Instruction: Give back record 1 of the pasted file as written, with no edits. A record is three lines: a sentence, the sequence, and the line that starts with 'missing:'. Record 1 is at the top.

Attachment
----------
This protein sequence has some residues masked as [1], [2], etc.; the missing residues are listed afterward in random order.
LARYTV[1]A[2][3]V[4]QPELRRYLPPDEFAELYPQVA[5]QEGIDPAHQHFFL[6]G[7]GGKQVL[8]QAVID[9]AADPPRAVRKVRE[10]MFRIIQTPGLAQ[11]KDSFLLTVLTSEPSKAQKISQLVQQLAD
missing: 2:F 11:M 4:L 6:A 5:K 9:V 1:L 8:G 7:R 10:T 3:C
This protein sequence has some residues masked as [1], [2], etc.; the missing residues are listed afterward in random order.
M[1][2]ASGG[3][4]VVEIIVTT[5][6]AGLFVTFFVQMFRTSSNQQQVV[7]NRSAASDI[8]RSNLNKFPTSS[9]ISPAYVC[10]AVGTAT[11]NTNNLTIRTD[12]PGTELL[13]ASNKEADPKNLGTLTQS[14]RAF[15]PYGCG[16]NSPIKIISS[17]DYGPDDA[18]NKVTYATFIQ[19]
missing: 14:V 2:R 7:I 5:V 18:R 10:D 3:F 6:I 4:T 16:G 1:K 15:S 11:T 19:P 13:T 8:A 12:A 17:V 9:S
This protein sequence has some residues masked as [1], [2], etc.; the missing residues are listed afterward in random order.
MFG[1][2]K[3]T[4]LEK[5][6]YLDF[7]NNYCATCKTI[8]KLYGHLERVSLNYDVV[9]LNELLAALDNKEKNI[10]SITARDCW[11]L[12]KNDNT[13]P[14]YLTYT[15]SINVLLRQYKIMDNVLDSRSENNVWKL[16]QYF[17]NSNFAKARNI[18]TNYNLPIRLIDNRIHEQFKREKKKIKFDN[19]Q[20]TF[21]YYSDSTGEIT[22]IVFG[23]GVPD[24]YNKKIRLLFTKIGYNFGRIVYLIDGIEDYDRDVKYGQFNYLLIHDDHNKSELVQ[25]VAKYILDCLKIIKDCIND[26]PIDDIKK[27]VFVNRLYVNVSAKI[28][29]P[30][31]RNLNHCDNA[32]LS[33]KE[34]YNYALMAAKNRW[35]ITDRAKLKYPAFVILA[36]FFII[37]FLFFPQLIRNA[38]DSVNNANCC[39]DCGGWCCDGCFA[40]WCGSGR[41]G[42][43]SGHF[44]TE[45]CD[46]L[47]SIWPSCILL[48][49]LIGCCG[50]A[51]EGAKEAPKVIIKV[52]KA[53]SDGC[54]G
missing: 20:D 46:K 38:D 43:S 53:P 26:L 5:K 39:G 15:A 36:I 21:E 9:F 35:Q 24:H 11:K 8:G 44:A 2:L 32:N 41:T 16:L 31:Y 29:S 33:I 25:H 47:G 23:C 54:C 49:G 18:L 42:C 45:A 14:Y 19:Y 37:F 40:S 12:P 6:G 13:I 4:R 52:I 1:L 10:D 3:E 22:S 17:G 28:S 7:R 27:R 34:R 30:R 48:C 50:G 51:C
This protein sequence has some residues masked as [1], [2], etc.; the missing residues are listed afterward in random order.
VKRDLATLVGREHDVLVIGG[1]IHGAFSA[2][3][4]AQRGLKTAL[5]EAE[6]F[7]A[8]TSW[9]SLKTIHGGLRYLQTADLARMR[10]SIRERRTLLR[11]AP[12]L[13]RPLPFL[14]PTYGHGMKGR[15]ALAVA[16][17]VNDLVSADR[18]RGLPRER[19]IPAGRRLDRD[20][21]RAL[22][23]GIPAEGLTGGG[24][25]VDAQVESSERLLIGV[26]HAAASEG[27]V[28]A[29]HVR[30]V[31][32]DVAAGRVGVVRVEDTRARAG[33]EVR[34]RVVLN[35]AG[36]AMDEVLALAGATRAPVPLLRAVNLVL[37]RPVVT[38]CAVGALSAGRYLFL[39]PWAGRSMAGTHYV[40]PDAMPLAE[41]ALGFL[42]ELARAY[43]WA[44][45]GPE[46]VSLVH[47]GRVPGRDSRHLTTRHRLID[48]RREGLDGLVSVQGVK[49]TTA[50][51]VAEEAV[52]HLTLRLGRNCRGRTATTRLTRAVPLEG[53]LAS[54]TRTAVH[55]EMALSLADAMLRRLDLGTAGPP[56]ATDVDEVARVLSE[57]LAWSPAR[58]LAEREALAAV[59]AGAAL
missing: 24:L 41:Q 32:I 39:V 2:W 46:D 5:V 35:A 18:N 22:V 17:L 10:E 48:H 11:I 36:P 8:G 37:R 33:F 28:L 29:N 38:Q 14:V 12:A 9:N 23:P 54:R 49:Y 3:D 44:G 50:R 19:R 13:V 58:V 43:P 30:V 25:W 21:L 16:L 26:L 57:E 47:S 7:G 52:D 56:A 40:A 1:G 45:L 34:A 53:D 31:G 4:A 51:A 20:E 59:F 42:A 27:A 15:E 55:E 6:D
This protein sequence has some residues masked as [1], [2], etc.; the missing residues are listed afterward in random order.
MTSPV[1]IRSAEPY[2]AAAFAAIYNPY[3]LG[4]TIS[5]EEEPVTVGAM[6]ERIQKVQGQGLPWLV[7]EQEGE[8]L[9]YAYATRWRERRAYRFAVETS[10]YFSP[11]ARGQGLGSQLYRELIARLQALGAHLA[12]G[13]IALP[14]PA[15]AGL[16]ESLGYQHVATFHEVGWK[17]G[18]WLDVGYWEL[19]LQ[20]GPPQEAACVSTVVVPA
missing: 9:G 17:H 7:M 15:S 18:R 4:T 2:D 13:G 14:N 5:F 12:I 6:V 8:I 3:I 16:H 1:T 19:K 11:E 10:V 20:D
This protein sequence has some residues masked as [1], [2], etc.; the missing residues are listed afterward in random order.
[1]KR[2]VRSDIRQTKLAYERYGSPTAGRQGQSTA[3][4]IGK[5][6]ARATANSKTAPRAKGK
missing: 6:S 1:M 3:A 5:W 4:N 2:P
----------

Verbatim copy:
This protein sequence has some residues masked as [1], [2], etc.; the missing residues are listed afterward in random order.
LARYTV[1]A[2][3]V[4]QPELRRYLPPDEFAELYPQVA[5]QEGIDPAHQHFFL[6]G[7]GGKQVL[8]QAVID[9]AADPPRAVRKVRE[10]MFRIIQTPGLAQ[11]KDSFLLTVLTSEPSKAQKISQLVQQLAD
missing: 2:F 11:M 4:L 6:A 5:K 9:V 1:L 8:G 7:R 10:T 3:C